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# Intro Numerical Analysis MATH 441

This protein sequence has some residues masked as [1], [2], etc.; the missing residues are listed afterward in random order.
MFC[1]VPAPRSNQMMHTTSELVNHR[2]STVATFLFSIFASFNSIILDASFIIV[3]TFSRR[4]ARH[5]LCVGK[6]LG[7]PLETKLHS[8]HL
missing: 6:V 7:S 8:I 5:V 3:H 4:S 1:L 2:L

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Muller s Method MATH 441541 Numerical Analysis Sixth Meeting Computer Arithmetic Continued amp Root Finding Algorithms Thursday September 27th 1 Given the continuous function x and three reasonable guesses to the root7 m0 m1 and 2 2 A Visual Explanation 3 The Formula for the New Guess for the Root Given three guesses7 m0 m1 and 2 generate the new approximation7 mg as 20 m m 7 3 2 b sgnbb2 7 4m where C 902 b 900 22f901 HM 901 22f900 H902 900 902K951 902K950 901 a 901 22f0 7 f10 22f1 7 mm 900 902K951 902K950 901 4 Strengths and Weaknesses 5 Rates of Convergence for Methodsl Bisection Secant Newton False Position Fixed Point Muller s Oz 2 1 5 a 1 a T f 162 for simple roots a 1 a x 1839 04 l for multiple roots 1For Miiller s Method rate in particular see Michael T Heath Scienti c Computing An Introductory Survey7 2nd Ed McGraw Hill7 2002 Page 234 Interpolation And Polynomial Approximation 0 Section 31 Interpolation and the Lagrange Polynomial The Concept How is this different from similar to regression How is this different from similar to using Taylor Polynomials Reminder of Taylor Polynomials and Their Error Terms Lagrange Polynomial a Deriving the Concept and Terms 139 L m 7 95095 7 1 i 7 MAX 7 k1nim m7L n 9 90090k 901 9 k71k n1 9 m ii The nth degree Lagrange Polynomial Pnz through the points mo fm0 zn is given by Pam P101 39n7 Lofzo L1f1 Lnmf b An Example Find the Second Order Lagrange Polynomial through the points 1 3 4 2 and 6 5 from the function fm and use it to approximate f2 c The Error Term d The Uniqueness of the lnterpolating Polynomial Theorem 32 If m0 m1 mn are n 1 distinct numbers and f is a function whose values are given at these numbers then a unique polynomial Pm of degree at most 71 exists with u Pzk k01n where this polynomial is given by 0 Section 32 Divided Differences H Question What if you had P1m through points mo f0 and x1 fm1 and you wanted to generate P2z which also passes through 2 fm2 How would you do this to New Notations a New way for writing the Lagrange Polynomial of degree n Pnz b Divided Difference Notation Connecting the Lagrange Polynomial and Divided Differences ugtos An Excel Example See Excel DividedDifferencesxls Handout MATH 441541 Numerical Analysis Eighth Meeting Interpolation Thursday October 18th 2007 Interpolation And Polynomial Approximation 0 Section 34 Cubic Spline Interpolation 1 Piecewise Polynomial Approximations 7 Global interpolation versus local interpolation 7 Varying degree piecewise polynomial approximations and associated degrees of freedom a Piecewise Constant Interpolation b Piecewise Linear Interpolation c Piecewise Quadratic Interpolation d Piecewise Cubic Interpolation 2 Cubic Splines The most common piecewise polynomial approximation 7 De nition Cubic Spline Interpolant Given a function 1 de ned on 11 and a set of nodes a mo lt ml lt lt zn b a cubic spline interpolant S for f is a function that satis es where Sm is a cubic polynomial denoted Sjm on the subinterval mg741 for each j O 1 n 7 1 that satis es the following conditions a Interpolation Condition Smj fzj for each j O 1 n Continuity of Interpolant Sj1zj1 Sjzj1 for each j O 1 7 7 2 ET Continuity of the Derivative S1zj1 Szj1 for each j 01 n 7 2 d Continuity of the Second Derivative S z l S mj1 for eachj O 1 n72 Free or Natural Boundary S m0 S zn 0 Natural Spline Clamped Boundary S z0 f z0 and S zn f mn Complete Cubic Spline iii NotaKnot Condition S is linear across 02 and znqmn ie you are tting a cubic polynomial across 0 2 and a cubic polynomial across n iv Parabolic Endpoints S m0 S m1 and S zn1 S zn ie the cubics approach parabolas at their extremities 7 A picture 7 The general formula On each subinterval j j 0 n 7 1 we have 5190 1739 balm 901W 0190 90739 17190 mg 7 Example Problem 12 from Section 34 p 154 Suppose we have a clamped cubic spline 3z for data from some function fz de ned on 13 and given by 7 80m3x712m7127m713 if1 mlt2 S a 31zabz72cm722dx723 if2 x 3 Given f 1 f 3 nd a b c and d 7 Splines in MATLAB 1 Numerical Differentiation 0 Section 41 Numerical Differentiation the Calculus Way Approximating f z0 7 Finding a Bound for the Error 1 Using the Taylor Polynomial 2 Using Lagrange Polynomials 3 A Problem to Be Aware Of When Reducing Size of Error 4 ForwardDifference vs BackwardDifference Formula 7 Higher Order Methods 71 1Point Formulas Derivation DH Three and FivePoint Formulas Examples Problem 9b 9367879 8233241 7180350 6209329 5320305 4513417 7 Higher Order Derivatives 7 Comparing Roundoff Error to Truncation Error 7 When Do We Really Want to Approximate the Derivative Numerically An Example Consider the following boundary value problem 471g 7lmg l3ygz7 0 mlt1 subject to 340 37 341 7 2 Numerical Integration 0 Section 43 Basic Numerical Quadrature Methods 7 What is Numerical Quadrature 7 Integrating the Lagrange Interpolating Polynomial 7 Useful Theorems and De nitions Weighted Mean Value Theorem for Integrals Suppose f E Chub7 the Riemann integral of 9 exists on 11 and gz does not change sign on 11 Then there exists a number 0 in 11 with b b fltzgtgltzgt dz 7a gltzgt dz 1 1 Degree of Accuracy The degree of accuracy7 or precision7 of a quadrature formula is the largest positive integer n such that the formula is exact for x M for each k O7 17 771 So7 look at the error term If it has derivatives of H then all polynomials of degree n 7 1 will vanish by the nth derivative7 f 7 Basic Quadrature Rules 1 Trapezoid Rule Integrating the rst order Lagrange Polynomial 2 Simpson7s Rule Integrating the third order Taylor polynomial about 1 over 07 2 3 n 1Point Open and Closed NewtonCotes Formulas a The n 1point Closed NewtonCotes formula uses nodes xi mo 271 for i b 017 7n where mo a7 zn b and h T approximating 1171435 dm A fx dz z gai xi where ai 50quot b The n 1point open NewtonCotes formula uses nodes xi 0 ih for i 017 7n where mo a 71x b 7 h and h fig approximating dm A dm gai m with the same ai de nition as above 4 Associated Error Values a For n1point Closed NewtonCotes formula Suppose that 20 Ll u denotes the n 1 point closed Newton Cotes formula with 0 a7 zn b and h b 7 an There exists 5 E 071 for which 17 hn3fn2 E n AWE 190 gaifzi t2t71t7ndt if n is even and f E Cnizm7 b7 and b i n I I hn2fn1 n Afmd7alfmlWO tt7lt7ndt if n is odd and f E Cn1ab b For 71 1point open NewtonCotes formula Suppose that 220 Ll u denotes the n 1 point open Newton Cotes formula with 0 a h mn b 7 h and h b 7 an 2 There exists 5 6 11 for which b n hn3fn2 n1 2 AfmdmaifxiW tt71t7ndt 71 if n is even and f E Cnizm7 b7 and b n hn2fn1 E n AfxdxaifmfmJ tt71t7ndt if n is odd and f E Cn1ab a X Xquot I b X Xq WM 3 0 d am d W A Who Le has an quot WWW 0 Mich 4 Hrs Maxims 4 dz wm WM EEqu Z i Q5 21 2e amplequot jll39x quot 25ml 39ljl 843 O Whack d0 Wt mum b a wu onquoto a Mama aka WM 0 W110 hm Walk 05 a mm 9 W110 mane y Need W5 imam 0 work quot vh Wamh al n Le WM m x d H NMEIL fg nd 3 2quot tr Z ax 4 5 13 a soluh39on 0 W dtffqn d p 3 3376 5 di 1 WE 53946 I a e e 14 1 676 6x dZ i Baa 40 M an LJ LS gag vai p Ej 0 4143 Emma wm ordimg duke n5 bL HWL ls M 0M mch6 Vom able Cdquot dmvahws Pav n a dig 24m 7 man RX ma variable j 3 Wf aldtrm va QW om Whanecs imam Jo Solw an ordlmg M n numm 11157 045mm us an vmh al valMk problem 2 dlfhrfnhal abn 0P amigo My 3731 and 33 cl W nd39an n bulwill nd Valle X M art on W wm tgpgu m 43 s w or3 iY 8mdf M Y up kw 1l 91quot 5 65 whm 132quot 79 WW 3 7 MB 90sz 3wa dx relbns mmuf 1le 7 MN man an usduh39on wish s uniltM i 013 i quot Su handou r EMWE a as 3 103 6quot m Wm un s ol mxh d m da Wu 7060 Vm a unl qw Wm verld 4mg 5 Hysm r Le E L mmL Lgl mintd39 l as a in 0439 Zvarmws litz Ii 1 bu Miriam dunk 8 2 DDMm legeez w tquot as andMd 77quot5 l l L K 39 1 0 w hb 3 5 1 3 Michal q i W H Nuke Rea also bud a amid dwim L0 posstbu t Padr WW3 7 COMM cums Z 13 at Husd s mum l kL mL thth amp 21m sm HuSA 9quot a M va 6 Ooan 39 a s h ex v 8 we 003 Swim g Eula395 Mdhod Stmpw quotwhen in solw m h pmbms l a valtu Gwm gzm g 3ao Awnx X ux 5 My tih o a g fty kol s us 0quot m haw y d I sh is A W l 7m akwgi 39 a w a m 39iw quotl y L1 0 A H85 r 39 a t g l Appro oriljna k 390 60le mm 14 w k a a ham Rem Li39s hmbm HM m m k a 339 P I 9ampw 4 L CM S L1 m k a Fmd 6cm 0 Wu M 550 a I fj n c4 anadm MM quot 8quot 393 59 39 KW Em Ltcmgb Sovx l ts r Wmquot 1 m u z M ww 533 m I 9 35H W it fa t 80M DY g 3C 9 g gg Eulers iurmula NM 0W 24 t W 3 4 W 3 Jam 3 391 12 1 QgtSZ q 1895615 uh h lL 52l5 qk in Q quot 4 l o 40 mm 3834 03539 h 10101qu tl o h 239 53 l o Ii Emilia H4 l 1833b 2148 a Wl Maggy ng zznaat MATH 441541 Numerical Analysis Ninth Meeting Interpolation Thursday October 25th 2007 Numerical Differentiation 0 Section 41 Numerical Differentiation the Calculus Way Approximating f z0 7 Finding a Bound for the Error 1 Using the Taylor Polynomial 2 Using Lagrange Polynomials 3 A Problem to Be Aware Of When Reducing Size of Error 4 ForwardDifference vs BackwardDifference Formula 7 Higher Order Methods 71 1Point Formulas 1 Derivation to Three and FivePoint Formulas Examples Problem 9b 7 Higher Order Derivatives 7 Comparing Roundoff Error to Truncation Error 7 When Do We Really Want to Approximate the Derivative Numerically An Example Consider the following boundary value problem m1y zy3y9v 0 1 subject to 340 37 341 7 Numerical Integration 0 Section 43 Basic Numerical Quadrature Methods 7 What is Numerical Quadrature 7 Integrating the Lagrange Interpolating Polynomial 7 Useful Theorems and De nitions Weighted Mean Value Theorem for Integrals Suppose f E Chub7 the Riemann integral of 9 exists on 11 and gz does not change sign on 11 Then there exists a number 0 in 11 with Degree of Accuracy The degree of accuracy7 or precision7 of a quadrature formula is the largest positive integer n such that the formula is exact for x M for each k O7 17 771 S07 look at the error term If it has derivatives of f 7 then all polynomials of degree n 7 1 will vanish by the nth derivative7 f 7 Basic Quadrature Rules NH F Trapezoid Rule Integrating the rst order Lagrange Polynomial Simpson7s Rule Integrating the third order Taylor polynomial about 1 over 0 mg n 1Point Open and Closed NewtonCotes Formulas a The n 1point closed NewtonCotes formula uses nodes xi mo 271 for i 7177nwherez0017znbandh quot1 b7 approximating 1171435 dm A fx dz z gal an where ai fiequot b The n 1point open NewtonCotes formula uses nodes xi 0 ih for i 017 77 where mo a 717 b 7 h and h fig approximating dm A dm gai mi with the same a de nition as above Associated Error Values a For n1point closed NewtonCotes formula Suppose that 20 Ll u denotes the n 1 point closed Newton Cotes formula with 0 a7 zn b and h b 7 an There exists 5 6 11 for which 17 i n I I hn3fn25 n 2 Afmdm7iaifzlWO tt71t7ndt if n is even and f E Cnza7 b7 and m dz fawn i0 if n is odd and f E Cn1ab hw ww n l ntt71t7ndt 0 b For n1 point open NewtonCotes formula Suppose that TL ai xi denotes l 0 the n 1 point open Newton Cotes formula with 0 a h mn b 7 h and h b 7 an 2 There exists 5 6 11 for which 17 i n I I hn3fn25 n1 2 a dmigal z WLl tt71t7n dt if n is even and f E Cnza7 b7 and b 7 n I I hn2fn15 n1 AWdag711z am n1I A tt71t7ndt if n is odd and f E Cn1ab 0 Section 44 Composite Numerical Integration 7 The concept 7 Composite Trapezoid7s Rule Deriving a formula Theorem Let f E C392ozb7 h 17 00717 and mi aj h for eachj 01n There exists a u E 071 for which the Composite Trapezoid rule for n subintervals can be written with it s error term as b h b7 a M dz 5 e 7 m n71 N0 2 Z We N j1 2 Example Use the composite trapezoid rule with h 025 to approximate 257 dm 0 7 Composite Simpson7s Rule Deriving a formula Theorem Let f E C4ab7 n be even7 h 17 00717 and mi aj h for eachj 01n There exists a u E 071 for which the Composite Simpson7s rule for n subintervals can be written with it s error term as b h n271 nZ M c1273 fa2 Z fx21fox2171fb a 71 1 b7a 4 4 77180 h f M 2 Example Use the composite Simpson s rule with h 025 to approximate mze m dz 0 7 Composite Midpoint Rule Theorem Let f E C392ozb7 h 17Ln27 and mi 01j1h7 for eachj 7101n1 There exists a u E 071 for which the Composite Trapezoid rule for n 2 subintervals can be written with it s error term as b nZ b 7 a mg dz 2h 2 mm 6 WW 1 2 Example Use the composite midpoint rule with h 025 to approximate 257 dz 0 7 Error Bounding Example 8 Suppose you wanted to use the Composite Trapezoid Rule to approximate lnz dz correct to within 1041 What is the value of n that you need ie or step size h do you need MATH 441541 Numerical Analysis Third Meeting Root Finding Algorithms Thursday September 6th 2007 Root Finding ie Solving Nonlinear Equations in One Variable 0 Introductory Thoughts 1 How are root nding and solving nonlinear equations the same thing 2 What are the challenges to doing this analytically 0 Section 21 The Bisection Method aka the Binary Search Method 1 The Problem 7 Given Suppose you have a continuous function 1 de ned on 11 with fa and fb having opposite signs 7 Some Conclusions The Intermediate Value Theorem guarantees that f has at least one root on 11 call it p 7 The Big Question How do you go about nding the root p given this information and the formula for f 2 The concept of Bracketing the Root77 3 The Bisection Method Algorithm OBJECTIVE Given the continuous function f on the interval 11 where fa and fb have opposite signs7 nd a solution to x 0 INPUT endpoints a and b tolerance TOL maximum number of iterations N and f OUTPUT approximate solution p or message of failure 4 Other Possible Stopping Criteria 5 Convergence Issues 7 Will it converge 7 How fast will it converge 7 Example The equation zcosm 3 8x 7 3 has a solution on the interval 27 5 How many iterations will you need7 at most7 to nd the solution with an accuracy of 1041 6 Strengths and Weaknesses of the Bisection Method 0 Section 23 Newton7s Method Secant Method and Method of False Position 1 The Problem 7 Given Suppose you have a continuous and possibly continuously differentiable function f and some reasonable guesses as to a root of the function 7 The Big Question How do you go about nding the root p given this information and the formula for f 2 The Secant Method a Given the continuous function x and two reasonable guesses to the root7 p0 and p1 b A Visual Explanation c Deriving the Formula for the New Guess at the Root d The Secant Method Algorithm e An Example Use the Secant Method with initial guesses p0 2 and p1 3 to nd an approximation to the solution to zcosm 3 8x 7 3 correct to three decimal places f What Problems Could Occur g Strengths and Weaknesses of the Secant Method 3 Newton s Method a Given continuously differentiable f and one reasonable guesses to the root p0 b A Visual Explanation c Deriving the Formula for the New Guess at the Root d Newton s Method Algorithm AAA e The Relation to the Secant Method f An Example Use Newton s Method with initial guess p0 2 to nd an approximation to the solution to zcosm 3 8x 7 3 correct to three decimal places g What Problems Could Occur h Strengths and Weaknesses of Newton s Method 4 The Method of False Position a Given continuous function x and two reasonable guesses to the root p0 and p1 that bracket the root b A Visual Explanation c The Formula for the New Guess at the Root d An Example Use the Method of False Position with initial guesses p0 2 and p1 4 to nd an approximation to the solution to zcosm 3 8x 7 3 correct to three decimal places e What Problems Could Occur f Strengths and Weaknesses of Method of False Position A 0 Section 22 FixedPoint Methods 1 The Problem 7 Given Suppose you have a continuous function f and some reasonable guesses as to a xed point of the function 7 The Big Question How do you go about nding the xed point p given this information and the formula for f 2 What is a xed point and how is nding the xed point of a function related to root nding 3 Fixed Point lteration a Given the continuous function x and a reasonable guess to the xed point p0 b A Visual Explanation c Deriving the Formula for the New Guess at the Fixed Point d The Fixed Point Algorithm 4 Existence and Uniqueness Theorems a Existence If g E Ca b and a S g S b for all z 6 11 then 9 has at least one xed point p in 11 b Uniqueness i Contraction Mapping Theorem If there also exists a value 0 lt k lt 1 such that LCM 79yl S W yl for all z and y in 11 ie g is a contraction mapping on 0119 then the xed point p is unique ii Text Theorem If in addition to the existence criteria g m exists on a 1 and a positive constant 1 lt 1 exists with g m k for all z E a 1 then the xed pint in a 1 is unique c Fixed Point Theorem Let g E Ca 1 be such that a S g S 1 for all z E a1 Suppose in addtion tht 9 exists on a 1 and that a constant 0 lt k lt 1 exists with g m k for all z E a 1 Then for any number p0 in a 1 the sequence de ned by pm 9997171 n 21 converges to the unique xed point p in a1 Also the bounds for the error involved in using pn to approximate p are given by 1 7p S k maxpo 7 Mb 7190 and kn 1971719 a P1 P07 7121 d An Example Verify that the function fz e m has a unique xed point on 0 1 Use the Fixed Point lteration Method with initial guess p0 09 to nd an approximation to the true xed point correct to three decimal places e What Problems Could Occur f How are the xed point method and Newton s Method related g Strengths and Weaknesses of the Fixed Point Method A 0 Section 24 Error Analysis for Iterative Methods 1 De nition pn0 converges to p with order of convergence 04 If 1973310 converges to p and positive constants Oz and exist such that hm an1 29 A 71400 pl 7 p04 then 1973310 has order of convergence 4 In particular a If 04 1 the sequence is linearly convergent b If 04 2 the sequence is quadratically convergent 2 Theorem Let g E Ca 1 be such that a S g S 1 for all z E a1 Suppose in addition that g is continuous on a 1 and a positive constant k lt 1 exists with gm k for all z E a 1 If gp 31 0 then for any number p0 in a 1 the sequence pn1 91 for n 2 0 converges only linearly to the unique xed point p in a1 is continuous and 3 Theorem Let p be a xed point of Suppose that g p 0 and g strictly bounded by M on an open interval I containing p Then there exists a 6 gt 0 such that for pg 6 p 7 61 6 the sequence de ned by p1 91 when n 2 O converges at least quadratically to p Moreover for suf ciently large values of n M 2 Pn1 7p1lt 7 2 7p 4 Theorem from 23 Let f E Czab lfp E 071 is such that fp 0 and f p 7 07 then there exists a 6 gt 0 such that Newton s method generates a sequence 1973310 converging to p for any initial approximation po 6 p 7 619 l 6 5 Theorem 1 E 01m7 b has a simple zero at p in 071 if and only if fp 07 but f p 7 O 6 Corollary If f E 01m7 b and has a root7 197 on 11 there exists an interval about p where Newton s method converges quadratically to p for any initial approximation po 6 071 provided that p is not a simple zero D 0 1807 In rvrpd ah ovw IM O duud piLa mu mkxpdahd h Mgr mt 2x0 ampquot we M1x o a Pdgnomlals d4 Sam TLL puuwisc PM Sum Xo x x 5 m X 51 4 1 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0WWWMWWWM 000000 I0000000000000300000 00000000 00 00 00000000 00000000000Wm000 00 WWWWWWWWWWWMMWWWWWWO 00000000000 0 I000 00000 0 0 00000000000 00000000 00000 WWWWWWWWMWWWWMMWW 000W00W00000 I00000000000000000 0000000000000000en0 00WWWWWWWWWWWMW MWWWWWWWWWWWWWW 0 0000000000 0 E0000 00 0WWOWWWWWWWWO 000 S0000 0 0 0 00 0000 0000 0 0 0 00 390 K I 00 0 00 0 2 a 4 s a 7 s a 0 16 2 mm Funchnns MATLAE FuncunnReference textA ExampleZ Pm smpes aHhe ends Man mmmm me vames Ma 59001770151000th ave EMDYEEG x 44 y 0 15 112 236 236 146 49 06 0 cs splnex0 y 0 Xx unspaceH ntxyyy n xx 74101 pvalICSyxX n 1 4 3 u 2 6 Examples The wnvedms 1900101990 p 75995 91972 105711 123203 131669 150697 179323 203212 226505 249633 1 wwm The expvessmn sphnE t p 2000 0505070 cum 500770 01 ex vapmate and 079mm 02 pnpmaunn m we yeaVZOOO The 7950 15 ans 10182007 2 52 PM mm FunchnnsMATLAE chunnkefmm textA 2706060 mple4 The statements splmetm w ppvaltpp hnspacemzltpzmm plutlwllywyyy mamaytz25 ux axzs equal marde M n mare vames 0 e Wu mare cums man dues x hence w 1 and w end are used as emsmpes 45 0 as Example5 x 025 1 y 5 le mam xx 11 yy splnelx xx plutlxYU D xx 1 1lrquot plutlx l2 u xxY 1lZr hold on hold off 3 mm 10182007 2 52 PM WWWWWW WW WWWWMMWM I k WWWWWWWWMWW MWWWM WWWWWM WW m n m m m 0 mwmmmm W WWMWWWWWW ReVerences MATH 441541 Introduction to Numerical Analysis Things to Beware with Floating Point Numbers and a Few Fixes Things to Be Wary of With Computer Arithmetic Example 1 Too Small Too Big Once again recall our Mini Machine from class that used 6 bits to represent a number 1 bit to represent the sign 3 5 bits to represent the exponent c and 2 bits to represent the fraction In this case our oating point number was of the form 19 20 3 1 Thus the smallest positiue number representable on this machine is 20731 X g 3752 assuming the case that all c 0 and f 0 is reserved to represent 0 and the largest positiue number representable on this machine is 27731i 161 16XE 28 So the range ofpositiue numbers representable with this form is Let m and y 32 which are both outside of the range of the computers representation But m gt7 y gt7 32 2 is in the range of the computer What would happen if you tried to multiply m and g on this computer 908 flflx y fl X OVERFLOW and underflow WARNINGll STOP Example 2 Catastrophic Cancelation Subtraction of nearly equal numbers x z y can result in large round o errors in computer arithmetic Let x 041872940271 and y 041873016429 What is the relative error in computing m 7 y using 5 digit floating point representation using choppingf2 x 7 y 7 z e yl l0418729402717 041873016429 7 041872 x 100 7 041873 x 100 lz 7 yl l0418729402717 0418730164291 17000000076158 7 7010000 x 1074 000000076158 923842 x 105 076158 x 106 121305969169 Example 3 Failure of the Associative Law Suppose a computer is using 4 digit floating point representation with rounding Let 2 1229572 y 674198 2 252382 then 1012 01230 x 103 fly 06742 x 101 1012 02524 x 102 Thus myz fl 01230 x 103 fly 06742 x 101 fl fly 0129742 x 103 flflz fly 01297 x103 1012 02524 x102 lama fly m2 2 015494 x103 andzEByEBz fly 06742 x 101 1012 02524 x 102 fly 1012 031982 x 102 flfly flz 03198 x 102 fl 01230 x 103 1 f 3 7 015X10 So x EB y EB z 01549 X 103 but m EB y 692 01550 X103 Rearranging or Rewriting to Minimize the Effects of Roundoff 1 Whenever you re dealing with subtraction of nearly equal numbers involving square roots as may be the case with the quadratic equationlll try rationalizmg to avoid catastrophic cancellation Example 4 Dealing with Subtraction and Square Roots Compute V m2 1 7 m for large ualues of m Rationalize Vz21m 1 2 1 2 1 z z m r21 r21 And addition and division are more stable operations than subtraction to Whenever you re dealing with a polynomial hence calculating many multiplications to compute the various powers of m each operation incurring its own round off error rewrite the polynomial with nested multiplications Horner7s Method to reduce the number of operations Example 5 Horner7s Method Calculating 3m42z3717z28z75 3mzmz2zmzi17mz8z75 10 multiplications 2 additions 2 subtractions 75z8z717z23z 4 multiplications 4 additions with Homer s Method 3 Whenever you re dealing with summations always start with the smaller numbers and increase in magnitude and add the positive numbers and the negative numbers separately then perform the subtraction An Set of Excel Exercises to Try You are to use Excel to generate a sequence of decreasing numbers starting with 10 and decreasing by 02 each step down to 0 using the following methods 1 In column A enter the numbers 0 through 20 2 In column B start by typing 10 in the rst cell and 98 in the cell directly below it Highlight both cells then copy the pattern of the two down by dragging the cross hair at the lower right hand corner of the highlighted pair You ll need to copy down to row 51 3 In column C start by typing 10 in the rst cell Click on that cell and go to the Edit menu and select Fill and Series Indicate the series is in Columns with a step of size 02 and stop value of O 4 In column D start by typing 10 in the rst cell Go one cell down and type the formula 10 A2O 2 Hit enter Highlight this most recent cell and copy the formula down to row 51 5 In column E start by typing 10 in the rst cell Go one cell down and type the formula E1 02 Hit enter Highlight this most recent cell and copy the formula down to row 51 Comment on your results Are all columns identical What could be going on here Hm CaloIE 0 W0 flL39dV 3 WV 5v du Pad UL 7 MIN 5 SumPler I O5 lmote DJ ae z Gmdmh FL TedEgg ma a my Nmom Lyustandps g I Linear appfb 0 Cum 0t b gimmg Cloud Mud ats f Us qyodngpro o Curve at a I 3 mamquot pm Nahum Linearapprwbauvw I i dwlwvalw emp ts T39A Lb Made Quad rahrg ldm gt Cwr V orval Eagle n0 mulh39 e SuklvHena s y do Mod lrom vwfms wuL am Back gt 3 Naval or padres Wen01 Slmpsons md39 od gt Mares W W i f 8JkaNalS JPL L Wadmh c 6V 199mm M EMF 8N 170 6 Composd e TW acid T CWquot n0 nevmly S ad Submkr T V5 I 39 v VI Owl x x quotquot9 hb 9 n I M NH Ph g7 S a Jcr 20rd max 39 ion 3 0W M NZ Way 1b 11 bf 1 of M mf m cxa x 409 4bi 4CXM3 40 h J3 k 3 4 Ems ant M76pr 2 wig Whmex 5F XL s to Hand wow 7 use W1ltL Jailed d m39grw hams have n 8 8 qu campth w hJ2I D 4W of Xzexdx I I l I I l I 7 0 k j I w C4 mf L ofzxg39otx 5 oaik 0a qj 2 in 20 23 39 dlzi t 4 C299 3mg Dinah impsons 1 2 h X0 h5 m 25 f e smpsans gemdx 7 n Q0 4 4 Lng avian 093 Single i J n 51 WW 4 X 6 M 0 b a 2 4 a 0amp0 0 2 h 4 n n 1 2 Lt n i 4 Z 4 7 4 Z L L 3 1t V w t q 0 X914 2 Jflq t t m klfrUz Hf 330 0 3 l ClI a a31 Compoedt mayo 1 even a aquot MumNd 1 bef mad x 0 2h 52519qu 25er X0 I Warm d39 I Xn asl39 Mgw 3 WM 4 de 2 Dow W L39 in l b a b3 mm c Sump 0va und are WW9 Z I6 so I 8ab g53129 W L baul h 0 X I60 3a Sta squot53 h 0quot 50 3 55 753 N 5 395 4 hvah hvazh 1 94 In Read pp 2626 1463de IRE gouwan t acwrm e 1 22 N hwl H 2 lm WW 42 3 74 aubdivfdmg an Mcrval Dab Mun mono 5a gt3b1lt395 Pidure 21039 130 M 4 3 Raf quot 3 8 139 z39 7 0 b 11 lac 804 16423 4m h nu capta pmudure m 1 S sw 439 W right vb quot L amuse 5L S Lgmyz ior W arm would b 3 NM 4 to Q Of Sm Ax WH h XH 3 ii1mm 60 hi1 w z a W Sm l A AZ olzevmz at 8032 80324 30Ll iLlZlolaz S 739 L o I 03 J 1mm 98 80 14274357 lsuw SL012 61243 34 8 w 3149quot 3W 2quot Ol lt 16 9 89 qum 23gt Now 0M2 Paw half 24 sum N274 ZW f e SL233 Sb 3 Z SL233 113 41de 1 M2 18 at D bgeg SB L 3 4 85 4 1m foyqu 0 lZiff j Slim 8amp5 3354 2 q I Fund A76 2 m890 8947 mmcooC X 7 JIuaOBCM Uh ngc anJ 3 l2 W I Hol D44 mor ODS IOS WSS 4 ol MATH 441541 Numerical Analysis Second Meeting Computer Arithmetic Continued amp Root Finding Algorithms Thursday August 30th 2007 1 Preliminary Material Continued 0 Internal Number Representation 1 Bases Binary Decimal Hexidecimal Converting 2 Computer Floating Point Representation of Numbers IEEE Standard 7 BINARY y 71f 2cishift where s sign bit c 7 shift shifted exponent characteristic fractional part mantissa with double precision oating point numbers using 64 bit representation 1 bit for sign 3 11 bits for exponent c 52 bits for fraction 1 a The number of numbers we can represent exactly 0 c Plotting computer numbers to see the meshing pattern d Determining the pattern The range of the numbers we can represent i Increasingdecreasing number of bits for c gt 7 ii Increasingdecreasing number of bits for f gt 7 e De nitions i Under ow ii Over ow iii Machine Epsilon 6 iv Unit Roundoff u 3 Normalized k Digit DEClMAL Floating Point Representation of Numbers i0d1d2d3dk X10 d1 750 di 6 019 a Rounding vs Chopping b Absolute and Relative Error c Signi cant Digits 0 Computer Arithmetic 1 De nition of flz oating point representation of z flz z 1 6 where 6 lt u unit roundoff 2 Operations 3 Stable Operations proving or disproving 4 Handout on Computations to Be Wary Of 0 Rates of Convergence and Terminology 1 an a 04 with a rate of convergence Own 2 Root Finding ie Solving Nonlinear Equations in One Variable 0 Introductory Thoughts 1 2 How are root nding and solving nonlinear equations the same thing What are the challenges to doing this analytically 0 Section 21 The Bisection Method aka the Binary Search Method 1 HgtOJID m0 1 The Problem 7 Given Suppose you have a continuous function 1 de ned on 11 with fa and fb having opposite signs 7 Some Conclusions The Intermediate Value Theorem guarantees that f has at least one root on 11 call it p 7 The Big Question How do you go about nding the root p given this information and the formula for f Bracketng the Root The Process and A Picture The Bisection Method Algorithm OBJECTIVE Given the continuous function f on the interval 11 where fa and fb have opposite signs nd a solution to x 0 INPUT endpoints a and b tolerance TOL maximum number of iterations N and f OUTPUT approximate solution p or message of failure Other Possible Stopping Criteria Convergence Issues 7 Will it converge 7 How fast will it converge 7 Example The equation zcosm 3 8x 7 3 has a solution on the interval 2 5 How many iterations will you need at most to nd the solution with an accuracy of 1041 Strengths and Weaknesses of the Bisection Method 0 Section 23 Newton7s Method Secant Method and Method of False Position 1 The Problem 7 Given Suppose you have a continuous and possibly continuously differentiable function f and some reasonable guesses as to a root of the function 7 The Big Question How do you go about nding the root p given this information and the formula for f 2 The Secant Method a Given the continuous function x and two reasonable guesses to the root7 p0 and p1 b A Visual Explanation c Deriving the Formula for the New Guess at the Root d The Secant Method Algorithm OBJECTIVE Given the continuous function f and initial approximations p0 and p1 nd a solution to x 0 INPUT initial approximations p0 and p1 tolerance TOL maximum number of iterations N and f OUTPUT approximate solution p or message of failure ALGORITHM e An Example Use the Secant Method with initial guesses p0 2 and p1 3 to nd an approximation to the solution to xcosx 3 8x 7 x3 correct to three decimal places f What Problems Could Occur g Strengths and Weaknesses of the Secant Method Newton s Method a Given continuously differentiable f and one reasonable guesses to the root7 po 0 c Deriving the Formula for the New Guess at the Root d Newton s Method Algorithm OBJECTIVE Given the continuously differentiable function f and an initial approximation pg7 nd a solution to x 0 INPUT initial approximation p0 tolerance TOL maximum number of iterations N and f and f OUTPUT approximate solution p or message of failure ALGORITHM e The Relation to the Secant Method An Example Use Newton s Method with initial guess p0 2 to nd an approximation to the solution to xcosx 3 8x 7 x3 correct to three decimal places g What Problems Could Occur h Strengths and Weaknesses of Newton s Method AAA OJ A Visual Explanation A l h